Overall, the missions themselves do a good job at giving directives and helping to guide players through Jurassic World Evolution‘s more intricate mechanics, though the one annoying contrivance is that each of the Divisions has their own “reputation” with you, as well. By completing a task for one specific Division, that impacts your relationship with the other two, which (largely) feels a bit like taking one step forward, two steps back when your reputation drops below a certain percent with one grab, and having to rebuild that relationship up again to get new assignments.
From top to bottom, Jurassic World Evolution is a layered simulation game with a lot to maintain and keep up with, in both good and bad ways. From the beginning of the game, there is a reasonably clear cycle set up between expanding your park and finding ways to bring in more park guests (and in turn more money) and seeking out new dino attractions and research to build on the park’s potential. While at the beginning of the game you’ll start out with just a few dinosaurs to choose from, you can gradually work your way up to the most iconic dinosaurs from the films, such as Triceratops, Velociraptors, and the T-Rex.
When Jurassic World Evolution clicks and everything is running smoothly, the balance between building and maintaining the park has a nice sense of rhythm to it. The one feature though that I’m surprised wasn’t included is any fast-forward or time-skipping feature, as everything instead plays out in real-time, including your flow of cash and resources. While generally it doesn’t take too long to wait for income to roll in (especially once you have a well-developed and operational park), I will say that the beginning and middle stages of park building could sometimes be a drag if you’re stuck waiting for money to roll in so that you can afford a crucial park component and continue making progress.
That said, what impressed me the most is the fact that Jurassic World Evolution really makes good on the use of its iconic license. While the general look and aesthetic of the game is based around Jurassic World, Evolution really does pay loving homage to the film series in every way. Visually-speaking the game’s environments and detail shine with colorful and vivid plantlife, and the dinosaurs themselves convincingly come to life through their animations and behaviors. Honestly, I wouldn’t be ashamed to admit that I spent a good amount of my time with Evolution merely zooming in on the ground level to admire the wondrous creatures out in the park on their own and cohabiting with one another…even if a hungry T-Rex ended up coming in and viciously slaughtering many of them within a few minutes later.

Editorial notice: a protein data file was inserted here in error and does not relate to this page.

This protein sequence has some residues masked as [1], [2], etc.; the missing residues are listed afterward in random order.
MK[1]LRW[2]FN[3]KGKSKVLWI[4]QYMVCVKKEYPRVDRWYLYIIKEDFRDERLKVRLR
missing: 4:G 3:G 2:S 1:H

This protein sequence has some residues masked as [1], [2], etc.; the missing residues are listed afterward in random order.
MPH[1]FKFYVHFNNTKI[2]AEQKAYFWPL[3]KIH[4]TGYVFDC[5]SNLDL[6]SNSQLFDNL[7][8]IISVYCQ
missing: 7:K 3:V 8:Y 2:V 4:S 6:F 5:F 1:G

All in all, it’s hard to say that Evolution doesn’t look and feel like Jurassic Park, especially once the classic film score and theme music kicks in to stir you into the park’s setting and world. Even better is the fact that the one and only Jeff Goldblum acts as one of the main narrators in the game as Dr. Ian Malcolm, while Jurassic World‘s Bryce Dallas Howard and B.D. Wong also reprise their characters from the film. While this clashes somewhat with a few of the characters that end up in the game but aren’t voiced by the actual actors — such as Owen Grady popping up but not being voiced by Chris Pratt — it’s just one more way that Frontier Developments really took care with using the Jurassic Park license to its fullest.
Though the prospects of a dinosaur-filled theme park seem unimaginable (and probably for the better, to be honest), Jurassic World Evolution is a fun way to at the very least entertain the idea of it being a possibility. Given that we’ve had five films now about the idea of a dinosaur theme park going wrong, there’s no denying that the concept of Jurassic Park is an incredibly dangerous one, but with Jurassic World Evolution, there’s at least the possibility to have some fun with it.
While Jurassic World Evolution sometimes can be a bit unwieldy from the number of systems it is balancing at once, Frontier Developments mostly finds a nice middle ground in Evolution between depth and accessibility. As long as I get a few moments to zoom down in and marvel at the wonder of dinosaurs now and then, I’d give careful consideration to endorsing this park.